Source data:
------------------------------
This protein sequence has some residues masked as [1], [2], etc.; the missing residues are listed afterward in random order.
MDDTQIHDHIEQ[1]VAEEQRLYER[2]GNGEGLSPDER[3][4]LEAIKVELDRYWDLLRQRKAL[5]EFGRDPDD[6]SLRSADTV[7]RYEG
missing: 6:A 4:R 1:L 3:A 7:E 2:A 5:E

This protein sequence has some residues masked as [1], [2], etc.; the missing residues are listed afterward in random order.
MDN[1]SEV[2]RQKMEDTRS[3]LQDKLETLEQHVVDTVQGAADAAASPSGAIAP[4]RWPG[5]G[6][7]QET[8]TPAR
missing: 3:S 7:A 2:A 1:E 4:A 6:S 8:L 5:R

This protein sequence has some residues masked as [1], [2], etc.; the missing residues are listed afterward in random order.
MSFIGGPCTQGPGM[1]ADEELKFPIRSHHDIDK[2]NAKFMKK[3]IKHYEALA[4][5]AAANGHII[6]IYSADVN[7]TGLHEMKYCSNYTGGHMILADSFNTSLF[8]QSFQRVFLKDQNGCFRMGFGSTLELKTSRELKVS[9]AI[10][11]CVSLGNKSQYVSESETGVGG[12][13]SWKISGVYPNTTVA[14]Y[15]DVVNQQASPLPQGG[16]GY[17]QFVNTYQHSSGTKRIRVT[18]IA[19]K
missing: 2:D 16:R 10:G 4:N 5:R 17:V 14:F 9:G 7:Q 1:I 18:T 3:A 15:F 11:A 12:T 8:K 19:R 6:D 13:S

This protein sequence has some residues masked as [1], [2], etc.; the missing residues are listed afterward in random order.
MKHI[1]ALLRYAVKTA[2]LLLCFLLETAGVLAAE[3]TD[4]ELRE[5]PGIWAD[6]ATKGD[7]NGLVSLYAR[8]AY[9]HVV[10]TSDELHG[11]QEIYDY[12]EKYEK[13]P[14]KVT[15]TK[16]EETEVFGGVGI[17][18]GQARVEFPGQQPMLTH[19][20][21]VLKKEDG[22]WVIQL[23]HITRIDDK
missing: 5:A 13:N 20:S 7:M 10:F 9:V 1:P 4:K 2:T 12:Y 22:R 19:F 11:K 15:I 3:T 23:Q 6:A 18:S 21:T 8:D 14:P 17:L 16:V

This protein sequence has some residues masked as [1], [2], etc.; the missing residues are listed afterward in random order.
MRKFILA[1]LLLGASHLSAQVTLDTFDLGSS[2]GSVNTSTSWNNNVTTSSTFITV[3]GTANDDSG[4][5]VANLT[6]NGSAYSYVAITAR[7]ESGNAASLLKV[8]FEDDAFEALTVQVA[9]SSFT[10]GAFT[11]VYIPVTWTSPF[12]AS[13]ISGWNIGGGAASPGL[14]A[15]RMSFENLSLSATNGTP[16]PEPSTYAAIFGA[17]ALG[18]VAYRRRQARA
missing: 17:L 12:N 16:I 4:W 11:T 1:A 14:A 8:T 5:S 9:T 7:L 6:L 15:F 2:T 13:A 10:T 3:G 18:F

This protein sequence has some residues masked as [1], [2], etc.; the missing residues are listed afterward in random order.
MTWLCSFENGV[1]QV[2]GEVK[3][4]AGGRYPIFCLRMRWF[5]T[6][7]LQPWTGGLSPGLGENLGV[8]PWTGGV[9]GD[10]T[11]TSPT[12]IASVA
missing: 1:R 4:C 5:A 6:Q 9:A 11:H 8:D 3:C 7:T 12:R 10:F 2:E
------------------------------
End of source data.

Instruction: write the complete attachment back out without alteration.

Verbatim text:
This protein sequence has some residues masked as [1], [2], etc.; the missing residues are listed afterward in random order.
MDDTQIHDHIEQ[1]VAEEQRLYER[2]GNGEGLSPDER[3][4]LEAIKVELDRYWDLLRQRKAL[5]EFGRDPDD[6]SLRSADTV[7]RYEG
missing: 6:A 4:R 1:L 3:A 7:E 2:A 5:E

This protein sequence has some residues masked as [1], [2], etc.; the missing residues are listed afterward in random order.
MDN[1]SEV[2]RQKMEDTRS[3]LQDKLETLEQHVVDTVQGAADAAASPSGAIAP[4]RWPG[5]G[6][7]QET[8]TPAR
missing: 3:S 7:A 2:A 1:E 4:A 6:S 8:L 5:R

This protein sequence has some residues masked as [1], [2], etc.; the missing residues are listed afterward in random order.
MSFIGGPCTQGPGM[1]ADEELKFPIRSHHDIDK[2]NAKFMKK[3]IKHYEALA[4][5]AAANGHII[6]IYSADVN[7]TGLHEMKYCSNYTGGHMILADSFNTSLF[8]QSFQRVFLKDQNGCFRMGFGSTLELKTSRELKVS[9]AI[10][11]CVSLGNKSQYVSESETGVGG[12][13]SWKISGVYPNTTVA[14]Y[15]DVVNQQASPLPQGG[16]GY[17]QFVNTYQHSSGTKRIRVT[18]IA[19]K
missing: 2:D 16:R 10:G 4:N 5:R 17:V 14:F 9:G 7:Q 1:I 18:T 3:A 15:F 11:A 12:T 8:K 19:R 6:D 13:S

This protein sequence has some residues masked as [1], [2], etc.; the missing residues are listed afterward in random order.
MKHI[1]ALLRYAVKTA[2]LLLCFLLETAGVLAAE[3]TD[4]ELRE[5]PGIWAD[6]ATKGD[7]NGLVSLYAR[8]AY[9]HVV[10]TSDELHG[11]QEIYDY[12]EKYEK[13]P[14]KVT[15]TK[16]EETEVFGGVGI[17][18]GQARVEFPGQQPMLTH[19][20][21]VLKKEDG[22]WVIQL[23]HITRIDDK
missing: 5:A 13:N 20:S 7:M 10:F 9:V 1:P 4:K 2:T 12:Y 22:R 19:F 11:K 15:I 3:T 23:Q 6:A 18:S 21:T 8:D 14:P 17:L 16:V

This protein sequence has some residues masked as [1], [2], etc.; the missing residues are listed afterward in random order.
MRKFILA[1]LLLGASHLSAQVTLDTFDLGSS[2]GSVNTSTSWNNNVTTSSTFITV[3]GTANDDSG[4][5]VANLT[6]NGSAYSYVAITAR[7]ESGNAASLLKV[8]FEDDAFEALTVQVA[9]SSFT[10]GAFT[11]VYIPVTWTSPF[12]AS[13]ISGWNIGGGAASPGL[14]A[15]RMSFENLSLSATNGTP[16]PEPSTYAAIFGA[17]ALG[18]VAYRRRQARA
missing: 17:L 12:N 16:I 4:W 11:T 1:A 14:A 8:T 5:S 9:T 7:L 6:L 15:F 2:T 13:A 10:T 3:G 18:F

This protein sequence has some residues masked as [1], [2], etc.; the missing residues are listed afterward in random order.
MTWLCSFENGV[1]QV[2]GEVK[3][4]AGGRYPIFCLRMRWF[5]T[6][7]LQPWTGGLSPGLGENLGV[8]PWTGGV[9]GD[10]T[11]TSPT[12]IASVA
missing: 1:R 4:C 5:A 6:Q 9:A 11:H 8:D 3:C 7:T 12:R 10:F 2:E